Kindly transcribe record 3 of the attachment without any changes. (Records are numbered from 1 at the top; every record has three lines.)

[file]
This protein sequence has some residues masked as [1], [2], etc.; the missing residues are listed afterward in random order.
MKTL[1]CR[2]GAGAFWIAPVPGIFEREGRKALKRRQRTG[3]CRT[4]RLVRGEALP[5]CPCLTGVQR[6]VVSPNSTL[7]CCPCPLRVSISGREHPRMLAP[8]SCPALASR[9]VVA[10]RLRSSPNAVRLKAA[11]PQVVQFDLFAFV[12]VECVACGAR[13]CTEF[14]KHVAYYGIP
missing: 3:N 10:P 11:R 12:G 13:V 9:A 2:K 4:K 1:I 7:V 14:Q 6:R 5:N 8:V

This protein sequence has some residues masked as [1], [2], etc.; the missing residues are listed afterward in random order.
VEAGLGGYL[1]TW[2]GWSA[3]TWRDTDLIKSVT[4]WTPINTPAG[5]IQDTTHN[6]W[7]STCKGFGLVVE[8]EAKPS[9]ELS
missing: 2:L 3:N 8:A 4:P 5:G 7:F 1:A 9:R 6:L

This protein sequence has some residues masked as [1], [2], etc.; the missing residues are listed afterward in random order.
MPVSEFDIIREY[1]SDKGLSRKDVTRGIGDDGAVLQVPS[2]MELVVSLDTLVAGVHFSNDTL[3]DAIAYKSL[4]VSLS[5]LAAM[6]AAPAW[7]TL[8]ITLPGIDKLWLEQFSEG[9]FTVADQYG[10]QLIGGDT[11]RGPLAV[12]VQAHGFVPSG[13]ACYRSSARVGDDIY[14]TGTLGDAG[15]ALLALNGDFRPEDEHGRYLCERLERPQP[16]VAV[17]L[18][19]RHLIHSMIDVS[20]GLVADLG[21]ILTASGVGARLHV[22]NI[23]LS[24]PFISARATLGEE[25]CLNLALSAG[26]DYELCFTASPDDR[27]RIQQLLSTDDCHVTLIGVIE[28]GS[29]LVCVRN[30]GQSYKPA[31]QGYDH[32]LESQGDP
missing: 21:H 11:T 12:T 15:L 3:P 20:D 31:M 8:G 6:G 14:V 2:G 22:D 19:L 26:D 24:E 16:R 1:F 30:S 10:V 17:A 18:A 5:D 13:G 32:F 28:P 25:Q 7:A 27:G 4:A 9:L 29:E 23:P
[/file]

This protein sequence has some residues masked as [1], [2], etc.; the missing residues are listed afterward in random order.
MPVSEFDIIREY[1]SDKGLSRKDVTRGIGDDGAVLQVPS[2]MELVVSLDTLVAGVHFSNDTL[3]DAIAYKSL[4]VSLS[5]LAAM[6]AAPAW[7]TL[8]ITLPGIDKLWLEQFSEG[9]FTVADQYG[10]QLIGGDT[11]RGPLAV[12]VQAHGFVPSG[13]ACYRSSARVGDDIY[14]TGTLGDAG[15]ALLALNGDFRPEDEHGRYLCERLERPQP[16]VAV[17]L[18][19]RHLIHSMIDVS[20]GLVADLG[21]ILTASGVGARLHV[22]NI[23]LS[24]PFISARATLGEE[25]CLNLALSAG[26]DYELCFTASPDDR[27]RIQQLLSTDDCHVTLIGVIE[28]GS[29]LVCVRN[30]GQSYKPA[31]QGYDH[32]LESQGDP
missing: 21:H 11:T 12:T 15:L 3:P 20:D 31:M 8:G 6:G 14:V 2:G 22:D 19:L 26:D 24:E 16:R 1:F 30:S 10:V 17:A 18:A 5:D 13:G 32:F 28:P 25:Q 7:A 27:G 4:A 9:L 29:E 23:P